Theresa May has warned controversial writer Toby Young he will be sacked from the universities regulator if he makes any more offensive Twitter postings.
The Prime Minister said she had been unaware of Mr Young’s history of crude and sexist comments when he was appointed to the board of the Office for Students (OfS).
But as Labour stepped up calls for him to be dismissed, he received high-profile backing from the editor of The Spectator magazine, for whom he writes a regular column.
Fraser Nelson said that his record as a pioneer of free schools showed that he was the right person to take on vested interests in the higher education system.
Mr Young has faced growing calls to resign over his record of Twitter postings – including multiple references to women’s breasts.
Appearing on BBC One’s The Andrew Marr Show, Mrs May said she was “not impressed” by the comments and that any repeat would not be tolerated.
“Toby Young has done exceedingly good work in relation to free schools and that’s what has led to him being appointed to the Office for Students,” she said.
“When he was appointed I was not aware of these comments that he had made. Frankly I’m not at all impressed by those comments.
“He’s now in public office and as far as I’m concerned if he was to continue to use that sort of language and talk in that sort of way he would no longer be in public office.”
For Labour, shadow health secretary Jon Ashworth said that she should sack him immediately.
“These tweets from Toby Young are disgusting, offensive, sexist. She should show some leadership and she should get rid of him,” he told The Andrew Marr Show.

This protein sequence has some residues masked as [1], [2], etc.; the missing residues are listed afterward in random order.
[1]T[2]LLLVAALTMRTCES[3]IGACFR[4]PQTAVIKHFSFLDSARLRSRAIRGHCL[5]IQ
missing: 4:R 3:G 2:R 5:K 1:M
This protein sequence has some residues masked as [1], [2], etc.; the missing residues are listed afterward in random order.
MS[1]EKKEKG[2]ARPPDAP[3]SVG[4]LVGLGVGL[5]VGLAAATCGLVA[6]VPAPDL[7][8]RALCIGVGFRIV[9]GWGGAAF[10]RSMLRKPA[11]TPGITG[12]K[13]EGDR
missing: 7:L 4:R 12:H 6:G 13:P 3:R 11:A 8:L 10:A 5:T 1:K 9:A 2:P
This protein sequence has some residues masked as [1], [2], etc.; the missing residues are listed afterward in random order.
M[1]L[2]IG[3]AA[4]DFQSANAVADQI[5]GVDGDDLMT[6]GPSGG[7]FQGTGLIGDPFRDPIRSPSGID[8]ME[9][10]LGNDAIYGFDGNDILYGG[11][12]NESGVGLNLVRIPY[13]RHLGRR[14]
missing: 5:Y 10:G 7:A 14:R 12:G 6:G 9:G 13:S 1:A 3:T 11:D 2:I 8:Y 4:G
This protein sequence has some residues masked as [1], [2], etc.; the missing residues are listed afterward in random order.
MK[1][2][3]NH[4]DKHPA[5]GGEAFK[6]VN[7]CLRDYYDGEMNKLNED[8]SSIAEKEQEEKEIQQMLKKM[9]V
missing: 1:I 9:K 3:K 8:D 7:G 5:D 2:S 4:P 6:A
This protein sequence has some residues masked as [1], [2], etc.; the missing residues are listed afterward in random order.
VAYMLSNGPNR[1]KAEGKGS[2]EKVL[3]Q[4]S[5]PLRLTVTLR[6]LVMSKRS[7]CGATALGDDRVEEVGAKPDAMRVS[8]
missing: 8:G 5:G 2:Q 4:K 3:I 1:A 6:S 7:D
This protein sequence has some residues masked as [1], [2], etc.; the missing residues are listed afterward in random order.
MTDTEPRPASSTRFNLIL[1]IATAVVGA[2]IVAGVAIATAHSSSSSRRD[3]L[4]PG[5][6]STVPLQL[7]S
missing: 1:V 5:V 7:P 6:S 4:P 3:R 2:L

However Mr Nelson said that Mr Young deserved to be judged by his efforts in more recent years to help others, setting up new schools for disadvantaged children.
While he acknowledged that some of the tweets were “pretty awful”, he said that Mr Young had been the subject of “quite remarkable” efforts to blacken his name since his appointment was announced last week.
Someone who had filled his book, How to Lose Friends and Alienate People, with his mistakes and “off-colour jokes” was always going to have a “dozen grim hostages to fortune” in a cache of 40,000 tweets dating back a number of years, he said.
“The Toby Young that I’ve known is motivated by the ability to change the system, for those with enough grit and bloody-mindedness,” Mr Nelson wrote in a blog posting.
“People should be judged by what they do with their lives, not by the worst of their bad jokes.
“And it might drive Toby’s critics mad, but he has done more for others in the last few years than most (of) his critics will do in a lifetime.”